Now, the authors do acknowledge that math cannot be avoided until age 10. They give a list of suggestions on how to cover the basics (addition, subtraction, etc.) on page 373 that includes setting the table, games where children keep score, playing store and restaurant, and playing with Cuisenaire rods.

Obviously, many parents would have to disagree here with their premise. I, also, believe that most children are able to handle formal math instruction before age 10.

No Formal Academics Until Age 10

While CC says on its site, "We believe math should be taught classically in grammar school, but wholeheartedly endorse the rest of this great book," I'm pretty sure there might be one or two other bones of contention between the two.

Force feeding academic studies before age 10 is not an efficient use of your time, it is not going to accomplish all of the good which you desire, and it may actually work some harm. (p. 304)

However, a few pages over the authors tout the benefits of memorizing large chunks of material:

Time should be spent everyday reciting memory work. Encourage your child to memorize such things as the Greek and Hebrew Alphabets, passages from the Bible, poetry, catechisms, excerpts from literature. Your child could memorize passages of the Bible in Greek or Latin, and the same passages in English. . . (p. 313)

Maybe it's just me, but if your child can memorize Bible passages in Greek, Latin, and English, she might be able to handle a first grade math curriculum. Keep in mind, this is all in the chapter about things to do before age 10. I agree with the memorizing, and I've seen my five-year-old commit to memory things I never thought possible (and retain them!), but I think that formal academic instruction is certainly doable in the early years (and I don't consider it 'force feeding').


It's probably a nuance to most people, but since my girls love Greek mythology, I was interested to see the authors' opinion on the subject. Teaching the Trivium is against mythology altogether, believing that  time is better spent not studying tales of pagan gods. I've been on both sides of the fence with mythology, but in the end we decided to use it as a teaching tool. Our girls know the Greek and Roman gods are not real, and we've read in the Bible how God deals with false gods. Now, if you were to disagree with me here, I certainly wouldn't fault you. Whether or not to read mythology is each family's personal choice. Classical Conversations's opinion differs from the Bluedorns' in this respect. For example, in Cycle 1, Week 3, we memorize the names of the Greek and Roman gods, and I believe in the Challenge program (7th-12th grades) students read The Iliad and/or The Odyssey (at least, they were sold in the CC Practicum bookstore in the Challenge section).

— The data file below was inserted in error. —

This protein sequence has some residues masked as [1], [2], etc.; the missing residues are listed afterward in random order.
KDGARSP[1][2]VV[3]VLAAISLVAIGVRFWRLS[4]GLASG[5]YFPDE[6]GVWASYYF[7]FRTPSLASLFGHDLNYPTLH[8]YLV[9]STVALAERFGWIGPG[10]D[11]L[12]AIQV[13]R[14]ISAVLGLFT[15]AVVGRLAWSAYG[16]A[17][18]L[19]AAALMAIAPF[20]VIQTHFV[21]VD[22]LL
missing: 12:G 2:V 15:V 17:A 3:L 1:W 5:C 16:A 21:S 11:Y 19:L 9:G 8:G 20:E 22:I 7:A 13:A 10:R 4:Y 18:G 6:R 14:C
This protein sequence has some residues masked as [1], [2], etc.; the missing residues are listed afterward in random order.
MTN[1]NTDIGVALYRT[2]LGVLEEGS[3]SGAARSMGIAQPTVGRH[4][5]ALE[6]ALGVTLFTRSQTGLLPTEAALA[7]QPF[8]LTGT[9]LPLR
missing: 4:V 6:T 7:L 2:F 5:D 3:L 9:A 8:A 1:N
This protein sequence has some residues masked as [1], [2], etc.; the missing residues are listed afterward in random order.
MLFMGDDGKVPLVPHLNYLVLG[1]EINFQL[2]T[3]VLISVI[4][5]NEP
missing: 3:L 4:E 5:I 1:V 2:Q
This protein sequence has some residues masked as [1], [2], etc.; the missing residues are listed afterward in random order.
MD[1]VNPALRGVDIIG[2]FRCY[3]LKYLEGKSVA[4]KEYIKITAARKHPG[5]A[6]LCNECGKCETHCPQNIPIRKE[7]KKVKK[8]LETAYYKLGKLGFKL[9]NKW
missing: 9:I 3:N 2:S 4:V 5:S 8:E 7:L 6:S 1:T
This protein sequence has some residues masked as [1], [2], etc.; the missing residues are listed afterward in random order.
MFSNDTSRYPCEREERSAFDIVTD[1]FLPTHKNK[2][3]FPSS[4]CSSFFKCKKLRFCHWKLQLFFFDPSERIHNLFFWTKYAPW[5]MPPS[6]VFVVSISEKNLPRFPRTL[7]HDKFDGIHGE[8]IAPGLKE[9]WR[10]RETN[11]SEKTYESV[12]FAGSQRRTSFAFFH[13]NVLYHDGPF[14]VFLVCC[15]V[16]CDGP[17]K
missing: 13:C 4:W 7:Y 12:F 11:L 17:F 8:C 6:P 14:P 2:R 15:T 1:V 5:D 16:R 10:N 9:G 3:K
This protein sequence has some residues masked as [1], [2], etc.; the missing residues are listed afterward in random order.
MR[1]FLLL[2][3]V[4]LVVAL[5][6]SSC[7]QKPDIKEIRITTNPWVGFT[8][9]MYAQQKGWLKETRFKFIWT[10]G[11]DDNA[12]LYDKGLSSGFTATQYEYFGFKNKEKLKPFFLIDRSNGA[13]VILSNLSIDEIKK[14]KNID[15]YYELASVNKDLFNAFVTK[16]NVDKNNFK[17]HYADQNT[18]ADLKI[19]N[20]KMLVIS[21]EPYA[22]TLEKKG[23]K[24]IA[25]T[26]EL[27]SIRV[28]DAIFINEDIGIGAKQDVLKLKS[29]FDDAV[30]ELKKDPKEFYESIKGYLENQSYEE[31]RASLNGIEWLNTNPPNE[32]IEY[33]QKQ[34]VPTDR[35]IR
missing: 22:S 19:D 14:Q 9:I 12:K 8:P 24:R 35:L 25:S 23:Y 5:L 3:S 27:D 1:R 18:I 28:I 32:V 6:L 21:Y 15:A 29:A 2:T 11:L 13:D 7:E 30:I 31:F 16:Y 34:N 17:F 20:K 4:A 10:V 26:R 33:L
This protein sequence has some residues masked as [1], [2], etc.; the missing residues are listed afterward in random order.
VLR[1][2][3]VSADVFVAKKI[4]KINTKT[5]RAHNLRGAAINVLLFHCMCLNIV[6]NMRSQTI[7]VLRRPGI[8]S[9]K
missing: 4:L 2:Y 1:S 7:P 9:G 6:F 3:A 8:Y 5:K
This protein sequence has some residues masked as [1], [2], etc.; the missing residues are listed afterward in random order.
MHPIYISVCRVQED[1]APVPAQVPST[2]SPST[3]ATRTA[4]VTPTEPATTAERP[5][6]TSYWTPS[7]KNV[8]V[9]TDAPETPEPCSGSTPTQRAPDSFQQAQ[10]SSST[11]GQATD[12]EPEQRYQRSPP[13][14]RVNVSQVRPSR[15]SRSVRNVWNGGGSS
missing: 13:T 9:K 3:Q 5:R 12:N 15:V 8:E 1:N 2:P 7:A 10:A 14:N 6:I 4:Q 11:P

My Final Thoughts

After reading The Well-Trained Mind recently and noticing its political correctness, it was refreshing to see how passionate Harvey and Laurie Bluedorn are in their convictions in Teaching the Trivium. I don't agree with everything in the book, but it's still a wonderful reference to own. I have it all tabbed up now, and I anticipate returning to it often throughout our homeschool journey.

Did you have a chance to read it yet? If so, what do you think? What was your biggest take-away?


  1. loved reading your thoughts! thanks for sharing!!

    1. Thanks for heading up the book club, Beth! It's been very motivational! :)

  2. Thanks for taking the time out of your very busy days to read this book and encourage others to do the same. I just finished it myself, and while I don't buy into every concept the Bluedorns presented, I honestly appreciated the spirit with which they encourage others to redeem all things for Christ and His glory. My home school is going to look different in August, and I think my boys will be grateful. :)

    1. I agree, Whitney, the Bluedorns are certainly writing in the spirit of God. Thanks so much for taking time out of your busy days to leave a comment! :)